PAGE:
As the Centre expands its plans for tourism in the Andamans, the presence of crocodiles has became a thorn in many crowns. Debates and official meetings drag on about possible solutions. Some want the animals delisted from Schedule 1 of the Wildlife (Protection) Act so they can be officially culled. Others want to build enormous ‘rehabilitation’ facilities to house ‘rescued’ crocodiles. Even others argue that the people should be relocated.
A clearheaded path to resolving the conflict is missing.
Playing the numbers game
The IUCN Red List lists the status of various species. In its framework, species are placed into categories: extinct, extinct in the wild, threatened (including vulnerable, endangered and critically endangered), near threatened and least concern. Some are classified as ‘data deficient’. The criteria include absolute size of the population or distribution range, or trends in depletion or revival of populations. Species are assessed regularly by experts and the level of endangerment may improve or worsen depending on the latest data.
Within Indian law, species are protected by being placed in the Schedules of the Wildlife (Protection) Act, 1972. This list was fairly arbitrary and set in such bureaucratic stone that little can be done to move species to lower schedules or off the list, even if previously threatened populations have recovered.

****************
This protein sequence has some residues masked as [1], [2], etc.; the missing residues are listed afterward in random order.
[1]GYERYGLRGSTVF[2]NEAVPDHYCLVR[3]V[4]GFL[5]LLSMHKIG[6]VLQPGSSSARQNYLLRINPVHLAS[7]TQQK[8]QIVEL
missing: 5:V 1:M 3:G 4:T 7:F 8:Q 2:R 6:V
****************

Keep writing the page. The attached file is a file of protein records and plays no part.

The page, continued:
Based on their wide global distribution and population numbers, saltwater crocodiles are currently classified as lower risk, least concern on the Red List. Species are often classified as more endangered than they actually are, because of genuine concerns about threats and because zealous conservationists tend to be protective of the species they are working on. If salties are classified as of least concern (LC), then no crocodile biologist thinks that there is any immediate threat to them.